Saadi Gaddafi
Saadi Gaddafi

CRIMEAN LAWMAKERS VOTE TO JOIN RUSSIA
Crimean lawmakers voted unanimously this morning to join the Russian Federation and asked Russia to examine the request. And the region’s Deputy Prime Minister Rustam Temirgaliev announced a March 16 referendum in which voters will answer two questions: whether they want Crimea to become a Russian territory, and whether they want to restore Crimea’s 1992 constitution, which would see it remain in Ukraine but with increased autonomy, RT reports. Ukraine’s interim Economy Minister Pavlo Sheremeta said the referendum was unconstitutional. Yesterday, a Kiev court issued arrest warrants for Crimea’s prime minister and the speaker of the region’s parliament. Read more from Xinhua.

This comes as European Union foreign policy leaders gather in Brussels today for an emergency meeting to discuss possible sanctions against Russia for its role in the Ukraine crisis. It is unclear what the meeting can achieve, as there appears to be no unanimity about what to adopt. While Eastern European countries such as Poland favor tough sanctions and isolation, Germany is said to prefer mediation. According to the BBC, German Chancellor Angela Merkel fears that sanctions against Russia would eventually hurt the EU, as the continent relies on Moscow for 30% of its gas. Earlier today, Brussels announced an assets freeze on 18 Ukrainians including former President Yanukovych and his son. Read more from Euronews.

Writing in The Washington Post, former Secretary of State Henry Kissinger sets out his vision for how the crisis should end, calling for total independence for Kiev, both from Russia and the West. Meanwhile, Russian political scientist Sergei Markov expresses pessimism about the escalation in a column for The Moscow Times entitled “Why There Will Be War In Ukraine.” In The Guardian, British journalist Seumas Milne wrote a scathing column in which he denounces the U.S.’s “new depths of self parody” and explains that the situation in Crimea is “the fruit of Western expansion.”

GADDAFI’S SON EXTRADITED TO LIBYA

Niger has extradited Saadi Gaddafi, the son of former Libyan leader Muammar Gaddafi, two and a half years after he fled the country following his father’s death, the BBC reports. He is accused of shooting protesters during the uprising in Libya.

FIVE AFGHAN SOLDIERS KILLED IN U.S. DRONE STRIKE
Al least five Afghan soldiers were killed and another eight were injured in a U.S. drone strike in the eastern province of Logar, The New York Times reports. According to the spokesman for the province’s governor, “The strike was the result of poor coordination between the people on the ground and the operators of the drone.” U.S. officials said the deaths would be investigated.

VENEZUELA BREAKS TIES WITH PANAMA
The Venezuelan government has decided to break its political and economic ties with Panama, citing conspiracy plans and interference in internal affairs, state-backed newspaper Correo Del Orinoco reports. Speaking during the commemorations of the first anniversary of Hugo Chavéz’s passing, President Nicolás Maduro announced the decision, describing Panama President Ricardo Martinelli as a “despicable lackey” who doesn’t represent his people. According to the BBC, an official statement from Panama said Maduro’s words were “unacceptable.”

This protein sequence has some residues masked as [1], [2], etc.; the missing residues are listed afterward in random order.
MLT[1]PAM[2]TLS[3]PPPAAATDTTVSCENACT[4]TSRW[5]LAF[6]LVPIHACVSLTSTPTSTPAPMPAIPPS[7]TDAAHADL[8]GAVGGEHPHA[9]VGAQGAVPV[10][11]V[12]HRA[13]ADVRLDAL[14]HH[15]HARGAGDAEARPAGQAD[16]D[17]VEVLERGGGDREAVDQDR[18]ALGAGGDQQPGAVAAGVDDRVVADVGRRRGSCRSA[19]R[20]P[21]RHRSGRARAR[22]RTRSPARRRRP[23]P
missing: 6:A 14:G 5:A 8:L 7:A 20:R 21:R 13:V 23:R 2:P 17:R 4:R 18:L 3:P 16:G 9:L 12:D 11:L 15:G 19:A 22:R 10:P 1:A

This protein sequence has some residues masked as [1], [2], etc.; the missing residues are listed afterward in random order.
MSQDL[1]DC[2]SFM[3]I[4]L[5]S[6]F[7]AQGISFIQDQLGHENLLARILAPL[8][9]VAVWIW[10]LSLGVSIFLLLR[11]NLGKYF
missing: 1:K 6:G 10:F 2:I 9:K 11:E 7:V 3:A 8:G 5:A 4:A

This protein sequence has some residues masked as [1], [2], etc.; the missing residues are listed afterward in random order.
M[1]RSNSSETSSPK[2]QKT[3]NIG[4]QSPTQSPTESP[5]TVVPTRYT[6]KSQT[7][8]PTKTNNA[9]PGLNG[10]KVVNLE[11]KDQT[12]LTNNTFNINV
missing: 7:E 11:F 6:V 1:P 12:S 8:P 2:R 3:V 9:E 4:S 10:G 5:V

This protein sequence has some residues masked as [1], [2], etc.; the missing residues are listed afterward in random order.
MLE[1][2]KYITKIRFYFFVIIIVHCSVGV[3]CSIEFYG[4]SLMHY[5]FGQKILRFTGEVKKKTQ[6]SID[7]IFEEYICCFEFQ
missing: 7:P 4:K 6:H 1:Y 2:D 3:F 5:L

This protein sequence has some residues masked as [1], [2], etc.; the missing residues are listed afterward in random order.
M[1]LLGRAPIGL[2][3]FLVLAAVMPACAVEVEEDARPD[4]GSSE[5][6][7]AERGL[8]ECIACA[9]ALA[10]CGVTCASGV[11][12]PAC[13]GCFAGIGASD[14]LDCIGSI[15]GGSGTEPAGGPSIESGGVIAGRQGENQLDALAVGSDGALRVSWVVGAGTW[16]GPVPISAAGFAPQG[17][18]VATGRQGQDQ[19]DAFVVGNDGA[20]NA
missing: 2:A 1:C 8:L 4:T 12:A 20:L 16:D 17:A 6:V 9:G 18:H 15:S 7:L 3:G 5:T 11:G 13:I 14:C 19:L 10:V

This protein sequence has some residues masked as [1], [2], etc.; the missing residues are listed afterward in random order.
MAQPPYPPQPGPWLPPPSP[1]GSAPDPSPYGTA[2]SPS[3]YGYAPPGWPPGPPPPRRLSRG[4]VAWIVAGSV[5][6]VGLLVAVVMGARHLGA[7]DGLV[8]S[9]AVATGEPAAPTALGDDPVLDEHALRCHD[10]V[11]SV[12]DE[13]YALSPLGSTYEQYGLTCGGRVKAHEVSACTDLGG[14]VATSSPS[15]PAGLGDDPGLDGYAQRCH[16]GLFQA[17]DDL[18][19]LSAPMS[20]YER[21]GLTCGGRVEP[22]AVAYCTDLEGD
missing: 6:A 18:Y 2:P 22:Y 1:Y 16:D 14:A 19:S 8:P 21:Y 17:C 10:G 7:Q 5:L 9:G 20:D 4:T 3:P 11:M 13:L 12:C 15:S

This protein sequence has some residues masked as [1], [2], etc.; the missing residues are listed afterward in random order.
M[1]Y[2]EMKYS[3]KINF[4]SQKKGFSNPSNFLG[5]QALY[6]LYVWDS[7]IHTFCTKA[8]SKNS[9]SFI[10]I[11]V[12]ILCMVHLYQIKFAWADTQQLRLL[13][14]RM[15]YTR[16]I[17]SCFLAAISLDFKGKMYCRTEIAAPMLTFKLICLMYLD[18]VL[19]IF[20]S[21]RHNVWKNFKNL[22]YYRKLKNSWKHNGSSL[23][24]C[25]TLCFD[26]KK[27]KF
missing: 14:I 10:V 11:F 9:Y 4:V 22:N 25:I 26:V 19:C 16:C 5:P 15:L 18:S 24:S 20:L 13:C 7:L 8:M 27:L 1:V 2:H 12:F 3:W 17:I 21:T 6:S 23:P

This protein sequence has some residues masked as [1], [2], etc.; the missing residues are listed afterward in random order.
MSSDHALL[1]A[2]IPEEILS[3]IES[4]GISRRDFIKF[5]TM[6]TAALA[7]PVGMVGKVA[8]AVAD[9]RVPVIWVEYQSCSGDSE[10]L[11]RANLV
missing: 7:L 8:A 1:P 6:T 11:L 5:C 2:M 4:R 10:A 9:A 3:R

MY GRAND-PÈRE'S WORLD

NORTH KOREA REJECTS TALKS WITH SOUTH
Authorities in North Korea have rejected Seoul’s offer to discuss regular family reunions from the two Koreas through Red Cross officials, Xinhua reports. But North Korea appears willing to discuss the issue through senior officials, another sign of the recent warming of relations between the two countries. This comes amid certain tensions over test missile launches from Pyongyang. According to AP, South Korea has criticized the North for launching a missile that is said to have narrowly missed a civilian flight.

VERBATIM
Australian Prime Minister Tony Abbott has declared that there are too many national parks there and that the forestry industry should have more access to logging. Read his comments here.

BY THE NUMBERS
Under an interim nuclear deal that has provided Iran limited relief from sanctions and unfrozen some of the country’s oil revenues, South Korea is set to make a $550 million payment to Iran Friday. Read more from Reuters.

CRIME INT’L
Colombia police confiscate cocaine hidden in a baby’s diapers.

JAMIE’S CANTONESE
Speaking cantonese is no easy task, as this video of British chef Jamie Oliver illustrates.

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Future

The Metaverse Will Make All That's Bad With The Internet Worse

The change of Facebook's name to Meta is a hint to the general public of where social media and digital sovereignty risks taking us in a future "virtual" world.

Creating a digital avatar in the metaverse

Raphaël Suire

-OpEd-

PARIS — The first bricks of the internet emerged in post-World War II California at the crossroads of a double ideology: military and libertarian, based on the virtues of decentralization. It was all about inventing a network infrastructure that was resilient to targeted attacks. It also allowed for individuals to be emancipated through a new set of capabilities, including in communication, interaction and learning, facilitated through a microcomputer.

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